Earth Ministry Intern
The "unadulterated cowness", as Billy Collins writes, grounds me. Or is it the "black and white maps of their sides" that captures my imagination? For a hundred reasons the image of a cow on green pasture under a bright blue sky tells me that the world is at peace.
Sadly, this image, though familiar to many American's is less and less a real representation of how cows actually live in the U.S. As you may know, most conventional diary operations (and conventional now means large-scale) are a industrial mix of laboratory and production line, appropriately dubbed factory farms. These factories turn out dairy products quickly and in huge quantities, but at what price and with what quality?
One of the best parts of our 3 Months 300 Miles Food Challenge so far
has been getting to know the fabulously "unconventional" Golden Glen Creamery located in Bow Washington. This family run dairy produces the finest milk, butter and cheese I've ever tasted and all with a commitment to healthy cows and healthy environments!
One aspect of this commitment is Golden Glen's choice to be rBGH free. Recombinant Bovine Growth Hormone has been a controversial topic since its approval by the FDA in 1993. Physicians and nutritionists have made strong cases against its use for human and environmental health reasons. However, going against the flow can cost small dairies like Golden Glen Creamery a lot. In a 2007 press release Puget Consumer Cooperative explained that rBGH cows produce on average ten percent more milk than non-rBGH cows do.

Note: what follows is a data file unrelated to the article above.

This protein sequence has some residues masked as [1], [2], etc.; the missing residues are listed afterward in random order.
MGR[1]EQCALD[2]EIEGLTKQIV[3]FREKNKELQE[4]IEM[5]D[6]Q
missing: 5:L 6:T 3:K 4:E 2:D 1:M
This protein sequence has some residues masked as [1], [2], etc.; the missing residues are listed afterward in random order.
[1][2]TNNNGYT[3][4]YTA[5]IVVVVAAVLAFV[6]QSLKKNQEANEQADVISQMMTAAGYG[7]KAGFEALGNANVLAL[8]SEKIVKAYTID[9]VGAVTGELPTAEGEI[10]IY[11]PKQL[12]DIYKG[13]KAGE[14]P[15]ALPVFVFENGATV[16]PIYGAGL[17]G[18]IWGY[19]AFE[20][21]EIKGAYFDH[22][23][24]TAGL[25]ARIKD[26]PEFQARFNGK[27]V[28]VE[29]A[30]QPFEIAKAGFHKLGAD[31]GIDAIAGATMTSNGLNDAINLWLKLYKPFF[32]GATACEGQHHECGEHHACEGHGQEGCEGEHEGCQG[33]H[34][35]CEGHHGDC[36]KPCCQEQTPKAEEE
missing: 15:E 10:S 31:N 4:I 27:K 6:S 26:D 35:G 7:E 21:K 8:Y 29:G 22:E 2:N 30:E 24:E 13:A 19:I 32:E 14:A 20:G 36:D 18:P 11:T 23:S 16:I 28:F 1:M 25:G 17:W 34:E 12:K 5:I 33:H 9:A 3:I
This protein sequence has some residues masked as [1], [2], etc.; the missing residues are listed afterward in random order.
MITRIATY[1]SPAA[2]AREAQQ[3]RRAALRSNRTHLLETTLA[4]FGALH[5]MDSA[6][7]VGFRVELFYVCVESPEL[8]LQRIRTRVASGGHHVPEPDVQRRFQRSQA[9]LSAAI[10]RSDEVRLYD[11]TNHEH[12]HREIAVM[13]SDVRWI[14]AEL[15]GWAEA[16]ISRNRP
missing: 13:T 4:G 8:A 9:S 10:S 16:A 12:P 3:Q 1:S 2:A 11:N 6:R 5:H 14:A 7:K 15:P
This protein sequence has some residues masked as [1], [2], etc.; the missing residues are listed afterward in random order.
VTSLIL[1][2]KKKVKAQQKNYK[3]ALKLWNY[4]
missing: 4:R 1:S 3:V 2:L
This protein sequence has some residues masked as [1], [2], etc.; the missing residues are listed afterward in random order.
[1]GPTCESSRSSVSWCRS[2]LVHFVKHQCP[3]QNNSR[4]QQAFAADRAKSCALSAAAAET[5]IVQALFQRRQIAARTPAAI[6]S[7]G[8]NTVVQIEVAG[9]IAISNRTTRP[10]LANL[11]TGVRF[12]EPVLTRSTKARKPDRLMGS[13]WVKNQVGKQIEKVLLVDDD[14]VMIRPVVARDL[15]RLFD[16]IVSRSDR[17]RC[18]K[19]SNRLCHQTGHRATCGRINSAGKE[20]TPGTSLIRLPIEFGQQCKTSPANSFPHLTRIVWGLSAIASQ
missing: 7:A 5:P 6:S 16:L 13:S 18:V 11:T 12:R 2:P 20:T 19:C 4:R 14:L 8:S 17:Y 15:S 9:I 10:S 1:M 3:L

Unfortunately, our country's farming policies don't help Golden Glen out either: “The use of rBGH has been banned by every developed country in the world, including Canada and members of the European Union, except the U.S. . . . this is due in part to the fact that rBGH has been proven to increase the amount of IGF-1, Insulin-like Growth Factor, in cows milk and that further research strongly links IGF-1 to colon, breast and prostate cancers". rGBH is not a safe option for human health, but what about the cows?
"The use of rBGH has been banned by every developed country in the world, including Canada and members of the European Union, except the U.S."
rGBH also affects the dairy cows that are injected with it. According to the same 2007 press release rGBH has been linked to higher udder infection rates and hoof disorders, causing pain and discomfort to the cows themselves. Supporting family run and rBGH free dairy farms strengthens local economies, protects human and environmental health and promotes treating God’s animals with care. Golden Glen Creamery also keeps their cows in the pasture as much as possible, meaning the cows are actually eating the green stuff they are supposed to!
So as a part of our 3 Months 300 Miles Food challenge I am committing to buy from Golden Glen Creamery. Their milk can be found all over Seattle at PCC Markets in beautiful glass bottles (that's right! Like the ones the milkman used to deliver!). Or check out one of the farmers markets where they will be selling in person! Just go to their website and check out their Calendar of Events.
What if you don't have Golden Glen Creamery products near you? Ask for them! As a small business literally churning out high quality products Golden Glen's success is dependent on you and I requesting them! So chat up your local super market and tell them that you want to see the milk from the green pastures and the blue skies!
- Dairy Products rGBH Free. http://www.pccnaturalmarkets.com/.